Three years ago next month I posted on our first book and now we can peek at what’s to come!
I guess with the price of gas, Wiley decided that black gold was more interesting than the yellow stuff. Readers of the last edition will notice a new addition to the author’s list – Bogdan has contributed greatly to this version of the book and has helped make it far superior to the previous version. Many chapters have been completely rewritten or greatly extended based on reader feedback, new features, and also how we see the technology has evolved since we drafted the first edition. Another big change, depending on how the publisher pulls it off, most chapters have DMX and project files on the "related web site." Here’s a draft excerpt from the "front matter" explaining the chapter list:
Chapter 1 – Introduction – The chapter you’re reading not only introduces the book, but also the technology. It continues with a detailed definition of what exactly is meant by the term “data mining” and discusses what kinds of problems are addressed by this technology.
Chapter 2 – Applied Data Mining Using Office 2007 – This chapter provides an overview of the Table Analysis Tools for Office 2007 – a rich set of tools for Excel that are usable by any information worker. This chapter explains how and why you use these tools and provides guidance on how to get the best results.
Chapter 3 – Data Mining Concepts and DMX – This chapter is critical to your understanding of the SQL Server Data Mining platform. It explains the underlying concepts of how you think about a data mining problem plus it details the Data Mining Extensions for SQL (DMX) in a learn-by-example framework.
Chapter 4 – Using the SQL Server Data Mining Toolset – This chapter introduces you to building data mining solutions using the Business Intelligence Development Studio (BIDS). Beyond a basic overview, it provides a wide range of tips and tricks that can make the difference between a successful project and a failed one. This chapter also covers using SQL Server Management Studio to access and secure data mining objects also includes a discussion on how to expose your data mining models through SQL Server Reporting Services.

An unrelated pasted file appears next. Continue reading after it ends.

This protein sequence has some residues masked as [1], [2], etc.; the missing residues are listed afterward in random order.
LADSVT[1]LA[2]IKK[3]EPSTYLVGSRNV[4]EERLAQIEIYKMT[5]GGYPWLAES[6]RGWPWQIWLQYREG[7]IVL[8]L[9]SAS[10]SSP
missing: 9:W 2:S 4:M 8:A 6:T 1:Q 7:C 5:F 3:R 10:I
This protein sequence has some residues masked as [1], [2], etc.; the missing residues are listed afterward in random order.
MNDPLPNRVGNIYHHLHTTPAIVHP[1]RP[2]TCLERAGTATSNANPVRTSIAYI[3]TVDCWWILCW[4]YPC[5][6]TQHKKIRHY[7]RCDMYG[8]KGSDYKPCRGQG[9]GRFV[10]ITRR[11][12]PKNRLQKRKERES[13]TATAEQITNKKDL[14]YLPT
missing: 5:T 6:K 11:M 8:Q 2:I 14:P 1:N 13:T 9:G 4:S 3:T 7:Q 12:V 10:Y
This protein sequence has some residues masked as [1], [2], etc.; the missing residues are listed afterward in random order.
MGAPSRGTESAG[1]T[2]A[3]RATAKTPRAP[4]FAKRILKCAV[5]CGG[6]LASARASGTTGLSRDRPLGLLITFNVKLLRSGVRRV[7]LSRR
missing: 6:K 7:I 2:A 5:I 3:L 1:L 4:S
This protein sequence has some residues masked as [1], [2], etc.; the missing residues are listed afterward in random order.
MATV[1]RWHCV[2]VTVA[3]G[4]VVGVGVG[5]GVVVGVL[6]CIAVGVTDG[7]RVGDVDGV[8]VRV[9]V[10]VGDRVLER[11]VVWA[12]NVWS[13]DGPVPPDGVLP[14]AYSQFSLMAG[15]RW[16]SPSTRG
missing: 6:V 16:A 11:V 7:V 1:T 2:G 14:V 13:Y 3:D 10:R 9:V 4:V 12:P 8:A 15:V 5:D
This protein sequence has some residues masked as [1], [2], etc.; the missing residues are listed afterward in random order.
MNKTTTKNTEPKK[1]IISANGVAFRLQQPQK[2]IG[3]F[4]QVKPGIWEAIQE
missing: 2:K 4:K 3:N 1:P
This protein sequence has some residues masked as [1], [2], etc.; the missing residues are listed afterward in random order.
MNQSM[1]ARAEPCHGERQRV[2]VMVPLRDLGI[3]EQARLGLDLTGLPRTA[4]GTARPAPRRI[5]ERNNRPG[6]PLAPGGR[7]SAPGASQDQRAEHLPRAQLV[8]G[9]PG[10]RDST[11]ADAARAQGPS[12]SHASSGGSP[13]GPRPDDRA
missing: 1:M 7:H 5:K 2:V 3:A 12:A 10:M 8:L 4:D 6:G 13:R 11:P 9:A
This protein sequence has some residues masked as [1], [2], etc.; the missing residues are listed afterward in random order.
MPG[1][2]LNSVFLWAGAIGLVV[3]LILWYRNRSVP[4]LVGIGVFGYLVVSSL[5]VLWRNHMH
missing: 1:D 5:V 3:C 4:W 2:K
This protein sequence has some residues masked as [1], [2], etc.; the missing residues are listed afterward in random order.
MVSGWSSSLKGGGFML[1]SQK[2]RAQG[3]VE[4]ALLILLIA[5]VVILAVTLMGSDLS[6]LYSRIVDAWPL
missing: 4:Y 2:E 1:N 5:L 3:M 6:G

Chapter 5 – Implementing a Data Mining Process Using Office 2007 – This chapter goes beyond the Table Analysis Tools described in chapter 2 and provides an alternative framework for implementing data mining solutions than BIDS/SQL Server Management Studio. This chapter explores the remaining addins of the Data Mining Addins for Office 2007 showing how they provide additional functionality than BIDS and SQL Server Management Studio while having limitations preventing them from exposing the full functionality of SQL Server Data Mining. In any case, this chapter will allow you to best take advantage of the Microsoft Office tools for data mining.
Chapters 6 – 12 The Algorithm Chapters – Each of these chapters is devoted to one or more of the algorithms included with SQL Server Data Mining. In each of the chapters you will find a basic description of the algorithm, followed by usage scenarios that will help you understand how, when, and where you apply each algorithm. Each chapter describes how you create, train, interpret, and apply models using the specified algorithms. In the end, for those who hunger for the details, the chapters wrap up with a deeper technical dive into how the algorithms work.
Chapter 13 – Mining OLAP Cubes – This chapter provides a brief introduction to OLAP and the OLAP functionality of SQL Server Analysis Services followed by an explanation of how and when you perform data mining on OLAP cubes. This chapter includes details on how to implement popular OLAP mining scenarios.
Chapter 14 – Data Mining with SQL Server Integration Services – This chapter introduces SQL Server Integration Services (SSIS) and describes its various components. It then details the tasks and transforms that you use to implement data mining solutions in your data integration packages. This chapter also introduces the text mining components that are used to prepare unstructured data for use in data mining scenarios.
Chapter 15 – Data Mining Architecture – This is the first chapter that moves away from tools and concepts and starts to delve in to the programming and administration aspects of SQL Server Data Mining. This chapter discusses the architecture of a server-based data mining system including introducing the XML for Analysis (XMLA) protocol that underlies all client-server communication. This chapter also discusses administering a data mining server including server properties that are important for SQL Server Data Mining and data mining security roles.
Chapter 16 – Programming SQL Server Data Mining – This chapter details the programming interfaces for SQL Server Data Mining and includes many examples on the programmatic creation, training, and application of data mining objects.
Chapter 17 – Extending SQL Server Data Mining – This chapter shows how you can extend SQL Server Data Mining with your own functionality. It describes how you can create stored procedures to add additional operations to DMX, how you can implement your own data mining algorithms to plug into SQL Server Data Mining and exploit all of the SQL Server Data Mining features and integration, and how you can write your own data mining visualizations to display patterns in either the supplied algorithms or your own algorithm implementations and embed them in BIDS and SQL Server Management Studio.
Chapter 18 – Implementing a Web Cross-Selling Application – This chapter walks you through a common data mining scenario – implementing a recommendation engine and integrating it into a retail web site. It includes sample queries and code to get you started.
The book is available for preorder at Amazon – order 10 copies!